Clubs not always started for wrong reason

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Clubs not always started for wrong reason

By Fiona Asbury, Opinions Editor

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Seventy-five SSL hours is a burdensome requirement for many MCPS students, but an easy enough feat to accomplish. Although nowhere in the graduation requirements does it call for a student to start his own club, volunteer regularly at a retirement home and protest for equal pay, more and more CHS students feel that what is required is barely a suggestion; a successful student must go far above and beyond in order to even stand a chance in college admissions.

According to a 2011 U.S. News and World Report article, a student’s community service is ranked fourth in importance on some college applications, above reference letters, interviews and even legacy.

While this is mainly a mere testimony to the obvious increase in the competitiveness of college admissions, it directly affects every aspect of students’ lives. Especially in schools as college-competitive as CHS, a student’s every action is attributed to building a college résumé. This assumption, though correct some of the time, tarnishes the noble intentions of the impassioned students who truly want to make a difference.

CHS offers roughly 120 clubs, almost 50 of which are dedicated to community service, whether it be tutoring students or helping local homeless shelters. Many of these “charity clubs” only host one or two fundraising or community service events a year.

This is unacceptable. Regardless of why a student starts a club, he or she must at least follow through with the club’s mission. It is one thing to start a club for résumé boosting, but it is another issue to deliver less than what was promised.

According to Principal Joan Benz, colleges can usually figure out if a club is not taken seriously on a college application.
However, students who slack are always able to find a way to promote their club or charity work in a way that makes it sound better than it actually is. Those who embellish their service not only cheat the system, but also take away from students who were completely truthful in their service.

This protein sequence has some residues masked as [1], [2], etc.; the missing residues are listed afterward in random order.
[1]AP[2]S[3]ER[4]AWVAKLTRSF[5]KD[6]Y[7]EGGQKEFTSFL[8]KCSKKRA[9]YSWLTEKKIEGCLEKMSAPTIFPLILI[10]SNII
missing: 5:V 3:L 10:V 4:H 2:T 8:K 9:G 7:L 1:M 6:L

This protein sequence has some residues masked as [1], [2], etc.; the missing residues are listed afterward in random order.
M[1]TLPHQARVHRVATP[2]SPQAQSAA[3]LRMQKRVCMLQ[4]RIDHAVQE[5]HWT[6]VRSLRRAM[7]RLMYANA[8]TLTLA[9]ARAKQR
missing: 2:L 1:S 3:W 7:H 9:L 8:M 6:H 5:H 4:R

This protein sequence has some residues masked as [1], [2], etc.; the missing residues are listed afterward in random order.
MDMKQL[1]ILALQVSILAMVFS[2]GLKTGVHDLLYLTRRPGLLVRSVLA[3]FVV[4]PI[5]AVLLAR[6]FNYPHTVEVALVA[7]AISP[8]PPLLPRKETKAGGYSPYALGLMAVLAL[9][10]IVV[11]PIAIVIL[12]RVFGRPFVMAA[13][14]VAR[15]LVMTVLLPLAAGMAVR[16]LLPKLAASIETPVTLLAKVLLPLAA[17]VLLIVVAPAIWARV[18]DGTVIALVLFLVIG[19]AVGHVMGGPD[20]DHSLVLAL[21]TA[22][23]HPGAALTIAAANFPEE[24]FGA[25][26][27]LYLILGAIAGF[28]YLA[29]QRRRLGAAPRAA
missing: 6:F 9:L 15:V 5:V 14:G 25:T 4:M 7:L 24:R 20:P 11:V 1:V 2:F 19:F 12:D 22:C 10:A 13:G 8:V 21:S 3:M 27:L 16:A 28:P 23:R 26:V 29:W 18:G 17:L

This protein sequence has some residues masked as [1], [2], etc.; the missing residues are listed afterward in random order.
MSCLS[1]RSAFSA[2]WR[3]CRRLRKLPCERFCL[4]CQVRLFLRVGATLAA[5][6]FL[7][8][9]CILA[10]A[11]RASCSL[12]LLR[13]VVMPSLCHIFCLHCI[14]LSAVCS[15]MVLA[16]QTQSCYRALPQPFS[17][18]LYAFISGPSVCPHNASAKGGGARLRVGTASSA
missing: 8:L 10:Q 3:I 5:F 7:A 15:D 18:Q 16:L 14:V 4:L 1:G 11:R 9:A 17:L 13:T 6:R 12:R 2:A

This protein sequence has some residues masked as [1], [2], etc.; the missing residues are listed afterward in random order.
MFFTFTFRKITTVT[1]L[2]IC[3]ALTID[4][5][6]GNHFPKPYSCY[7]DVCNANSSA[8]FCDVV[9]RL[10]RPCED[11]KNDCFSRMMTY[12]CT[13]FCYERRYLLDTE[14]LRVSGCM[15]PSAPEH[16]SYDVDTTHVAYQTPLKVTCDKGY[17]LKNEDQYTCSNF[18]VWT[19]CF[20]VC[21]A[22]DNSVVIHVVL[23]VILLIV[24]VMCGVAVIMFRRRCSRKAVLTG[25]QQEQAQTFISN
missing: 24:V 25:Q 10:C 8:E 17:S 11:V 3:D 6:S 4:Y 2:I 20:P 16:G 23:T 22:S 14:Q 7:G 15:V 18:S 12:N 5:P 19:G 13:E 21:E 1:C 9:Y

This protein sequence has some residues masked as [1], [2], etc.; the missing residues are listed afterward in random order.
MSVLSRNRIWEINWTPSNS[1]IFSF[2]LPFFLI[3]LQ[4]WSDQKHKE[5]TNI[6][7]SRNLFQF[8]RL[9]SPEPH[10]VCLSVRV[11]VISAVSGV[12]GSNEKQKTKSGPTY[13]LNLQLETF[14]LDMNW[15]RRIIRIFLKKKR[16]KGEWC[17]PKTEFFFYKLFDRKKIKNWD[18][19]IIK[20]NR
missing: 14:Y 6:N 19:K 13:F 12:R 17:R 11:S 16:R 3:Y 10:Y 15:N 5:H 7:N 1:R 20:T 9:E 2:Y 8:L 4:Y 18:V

The clubs that slack off in actually following their mission give a bad rep to clubs at CHS that are trying to make an actual difference.

According to Benz, clubs such as the Key Club, which is part of a national organization, host fundraisers and races throughout the year in order to meet the national initiative.

All national clubs should require as much from each individual branch. To prevent students from relying on the national organization to promote themselves, each branch should have specific guidelines in order to gain the privilege of using the club’s name, rather than the loose suggestions that many clubs have now.

Though CHS has sponsorship and application requirements for clubs, it is not enough to prevent ineffectiveness. CHS should separate interest clubs from service clubs and require the service clubs to file additional reports that detail what they are doing to help the community throughout the year. Clubs that do not meet the requirements should not be labeled as such.

Granted, students have a lot on their plates in high school and these rigorous requirements would only add to a student’s stress. However, if charity work falls as the fourth most important aspect to a student’s application, it must be taken very seriously. Students who are solely focused on getting into college can do away with activities that are less important for college admissions, thus eliminating stress.

The clubs and students at CHS who do make a difference face criticism for their motives. It isn’t normally misguided to assume that a student is thinking about college at least somewhat when starting a club or volunteering in the community. However, there is no way around the inevitable “résumé building,” so if a student is making a positive impact, that should be enough.

Though there are students at CHS who do charity work for noble reasons, it is impossible to eliminate the skepticism when it comes to service. People want to assume that a student has exactly one thing in mind when performing acts of kindness: college.

It’s time to loosen the strings that wind us so tight, CHS. Yes, there are the obvious cheaters who attempt to promote themselves as community-serving saints. However, there are also students who actually want to better our community. Stop questioning their motives and accept the fact that regardless of why a student is doing what he or she is, the community is improving as a result of his or her actions.